[This website was launched on 24 June 2001. It has proved to be popular with those interested in the international political economy, development, and complexity. By end September 2012 the website had attracted about 621,428 visits from over 199271 distinct Internet addresses.]
The website is dedicated to the dissemination of ideas that seek to promote a better understanding of the factors that shape social, political and economic events. Its mission is to accelerate the growing shift away from mechanistic perceptions in these fields to a viewpoint that recognises them as uncertain evolving outcomes arising from complex interactions between numerous actors. For technical information please see Complexity.
Visitors to the website interested in the above topics might find the textbooks shown below of interest:
Complex Systems Theory and Development Practice (published by Zed Books) deals with human and economic development as evolving complex adaptive systems. Complexity and Public Policy (published by Routledge), written jointly with Professor Robert Geyer of Lancaster University, addresses the application of complexity tools to the broader field of public policy; including among other topics healthcare, politics, and terrorism.
Articles Published on the Website
A large number of articles written by Samir Rihani are available on the website. They have attracted much interest from an international readership that includes specialists as well as members of the informed public.
The following are a sample of articles selected to provide an idea of the topics covered:
Fig Leaf (November 2010)
My Fellow Americans (April 2010)
The USA and War (March 2010)
Life of Make Believe (February 2010)
Destruction of Iraq (August 2009)
Futile Promises (published July 2009)
West's Chronic Crisis (published March 2009)
Popes and Liberalism (published 29 December 2008)
Iraq: A Way Forward (published 21 July 2008)
Lessons from War (published 1 May 2007)
Iraq: Mission in Their Madness (published 12 February 2007)
Neoliberalism (published November 2006)
America's Suez (published November 2006)
Iraq: RIP (published August 2006)
Israel's worst enemy (published July 2006)
Plight of Iraqi Academics (published May 2006)
Time to Divorce God from Religion (published February 2006)
Cost versus value (published June 2005)
Arab Human Development Reports (published June 2005).
Iraq's Holocaust (published 30 August 2004).
America's Turbulent Decline (published April 2004).
Financial and economic crisis or a painful process of structural global adjustment?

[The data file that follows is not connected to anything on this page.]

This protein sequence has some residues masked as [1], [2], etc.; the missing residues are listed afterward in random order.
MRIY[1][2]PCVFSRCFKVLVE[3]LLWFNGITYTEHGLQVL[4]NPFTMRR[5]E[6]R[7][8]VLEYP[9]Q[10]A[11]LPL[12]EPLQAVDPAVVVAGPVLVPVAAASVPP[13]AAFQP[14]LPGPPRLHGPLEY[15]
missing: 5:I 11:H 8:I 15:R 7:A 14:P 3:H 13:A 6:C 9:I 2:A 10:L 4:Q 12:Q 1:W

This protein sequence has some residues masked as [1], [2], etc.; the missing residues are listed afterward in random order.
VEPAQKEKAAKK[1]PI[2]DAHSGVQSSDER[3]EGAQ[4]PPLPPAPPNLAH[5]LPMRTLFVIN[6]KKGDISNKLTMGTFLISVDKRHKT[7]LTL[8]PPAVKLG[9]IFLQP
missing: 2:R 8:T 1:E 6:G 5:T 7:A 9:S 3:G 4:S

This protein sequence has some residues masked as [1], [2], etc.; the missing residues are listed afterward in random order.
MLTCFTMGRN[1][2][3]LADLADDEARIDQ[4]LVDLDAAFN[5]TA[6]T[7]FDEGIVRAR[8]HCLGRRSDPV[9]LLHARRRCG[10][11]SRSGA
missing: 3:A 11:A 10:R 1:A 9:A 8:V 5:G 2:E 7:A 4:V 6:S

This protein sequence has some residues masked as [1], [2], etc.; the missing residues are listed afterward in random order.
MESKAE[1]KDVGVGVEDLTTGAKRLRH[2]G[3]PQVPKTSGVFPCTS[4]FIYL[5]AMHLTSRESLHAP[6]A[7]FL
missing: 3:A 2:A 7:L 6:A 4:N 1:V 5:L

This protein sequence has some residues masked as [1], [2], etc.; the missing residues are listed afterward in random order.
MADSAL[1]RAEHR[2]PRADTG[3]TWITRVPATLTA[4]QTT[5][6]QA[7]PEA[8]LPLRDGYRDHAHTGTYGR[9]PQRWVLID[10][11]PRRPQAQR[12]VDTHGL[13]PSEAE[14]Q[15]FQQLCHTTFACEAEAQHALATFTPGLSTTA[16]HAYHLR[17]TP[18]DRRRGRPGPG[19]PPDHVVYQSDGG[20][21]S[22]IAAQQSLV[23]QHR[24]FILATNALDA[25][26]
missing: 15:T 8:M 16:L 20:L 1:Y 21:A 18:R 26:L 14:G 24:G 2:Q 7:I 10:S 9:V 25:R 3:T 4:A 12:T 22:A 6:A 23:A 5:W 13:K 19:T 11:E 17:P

Commentators and politicians, especially in Western industrialised socieities, have been busy with the latest so-called 'financial crisis' that emerged in 2008. They assure us that it appeared out of nowhere. They are now assuring us it is all over and we could all go back to our previous mode of living. It would seem lessons are never learnt. Two features have not troubled them. Writing in December 2008 I thought it appropriate to outline what successive popes had said about economic liberalism (See Popes and Liberalism). The raging crisis made that topic an obvious choice then and it continues to be so now.
The so-called crisis is part of an ongoing process. Economic liberalism; essentially a free for all ideology that accepts vast inequalities and subversion of political and social considerations in favour of a 'free market' does not make sense as a long-term sustainable strategy (see Neoliberalism, published in November 2006). Crises are the only safe way to handle the inevitable decline in both power and wealth that the minority of rich nations is having to contend with (see West's Chronic Crisis, published in March 2009). Crises are also the only way to allow the very few to continue to accumulate vast fortunes while governments seek to manage the 'crisis' by reducing welfare and the standards of living of the majority of their cittizens. The haves continue to prosper while the have-nots are bearing the brunt of austerity measures "to deal with the crisis'. A deception on a scale that has few parallels in human history, if any.
Decline of the economic and political might of the leading powers does not end there. Historic episodes associated with the demise of a hegemonic power are marked by security turbulence and at times irrational behaviour by the waning hegemon (see America's Suez, published in November 2006). Adventures in Iraq, Afghanistan (and more recently Yemen and then Iran and possibly Syria in future) are symptoms of the decline and should be analysed and understood in that context. Blaming it all on the stupidity of G W Bush misses the point. Highly intelligent Obama is behaving in the same way; possibly with more style and finesse. He will not serve a second term and whoever comes next will continue the process. The inevitable reaction of so-called 'insurgency' and 'terrorism' is unavoidable and again should be seen as part of the larger pattern. Blaming it on militant Islam is a diversion designed to muddy the waters.